Forgotten footage, crazy clips are a hit

Katrina Simyab, Clarion Arts and Culture Editor

Where can you see outdated clips from ridiculous Jazzercise tapes, a portly man in an American flag bikini doing a suggestive dance in front of an audience of elderly people, and segments from informational film on how to seduce women through hypnosis? Answer: the Found Footage Festival!

This event was started by friends Joe Pikett and Nick Prueher in 1991. Both men were brought together by their strange fascination with really weird forgotten footage.

After randomly finding an old VHS tape entitled “Inside and Outside Custodial Duties” in a back room at their local McDonald’s, the friends were determined to find even more crazy clips to share with the world.

Fast-forward to 2004 when the Found Footage Festival first went on tour. Packing 90 minutes of footage from whatever clips they could find, the fest became instantly popular. The festival has been featured on NPR, Jimmy Kimmel Live and the AV Club of Madison’s “The Onion.”

There are only two rules that govern all the footage shown at the festival. The first is that all footage must be found on a physical format, which means no YouTube clips. The second rule is that the footage has to be unintentionally funny. Whatever the tape is trying to do must be ridiculously stupid.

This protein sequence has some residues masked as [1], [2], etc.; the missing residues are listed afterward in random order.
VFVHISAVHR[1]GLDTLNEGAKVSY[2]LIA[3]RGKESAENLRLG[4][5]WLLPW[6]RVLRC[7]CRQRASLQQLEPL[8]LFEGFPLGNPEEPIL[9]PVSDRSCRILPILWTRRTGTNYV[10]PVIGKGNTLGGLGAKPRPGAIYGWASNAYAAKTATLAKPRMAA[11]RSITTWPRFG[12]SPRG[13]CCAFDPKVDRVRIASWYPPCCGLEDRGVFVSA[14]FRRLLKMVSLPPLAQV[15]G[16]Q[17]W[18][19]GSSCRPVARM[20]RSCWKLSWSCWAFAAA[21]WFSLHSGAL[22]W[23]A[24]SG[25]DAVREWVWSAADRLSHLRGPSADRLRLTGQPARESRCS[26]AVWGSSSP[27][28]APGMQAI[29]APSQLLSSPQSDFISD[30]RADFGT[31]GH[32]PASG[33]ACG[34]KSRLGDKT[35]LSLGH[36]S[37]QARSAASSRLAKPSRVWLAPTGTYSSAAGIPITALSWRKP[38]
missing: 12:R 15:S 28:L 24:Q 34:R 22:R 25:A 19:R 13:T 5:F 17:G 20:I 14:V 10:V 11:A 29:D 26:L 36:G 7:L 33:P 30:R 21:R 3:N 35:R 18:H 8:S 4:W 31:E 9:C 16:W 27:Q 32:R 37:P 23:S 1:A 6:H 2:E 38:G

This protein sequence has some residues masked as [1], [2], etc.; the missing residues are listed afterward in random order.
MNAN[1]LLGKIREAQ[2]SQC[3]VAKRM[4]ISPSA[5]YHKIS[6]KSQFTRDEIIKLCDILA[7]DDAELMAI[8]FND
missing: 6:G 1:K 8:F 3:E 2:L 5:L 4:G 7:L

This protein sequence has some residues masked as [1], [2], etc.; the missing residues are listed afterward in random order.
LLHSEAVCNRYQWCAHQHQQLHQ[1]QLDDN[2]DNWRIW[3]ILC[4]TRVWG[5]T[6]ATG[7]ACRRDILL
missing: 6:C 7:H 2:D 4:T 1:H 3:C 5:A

In the same window of creativity, but in a different medium, Davy and Peter Rothbart have started up a website, similar to the process of found footage, called foundmagazine.com.

The page is an hilarious compilation of “finders” from all over the world who submit scanned copies of notes, letters, and pictures that they discover on city streets, office brake rooms, floors, and bathroom stalls.

Every few months the best “finds” are wrapped-up into a hilarious magazine that one can purchase from the Found website.

Lucky for us, not only is the Footage Fest coming to Madison, but they are also teaming up with Found magazine to present “Found vs. Found.” Both camps will be going head to head in a battle over whether found videos or found notes reigns supreme.

This grand event will take place at the Orpheum Theater on Nov. 13 at 8 p.m.. Tickets are $13 and you can support a local non-profit by watching the sweet videos. One dollar from each ticket sold will be donated to the Goodman Community Center. More information can be “found” at www.foundfootagefest.com.

The show at the Orpheum on the 13will be a blast, and should remind you to be careful in the future when writing notes or making tapes. You never know when they may be found!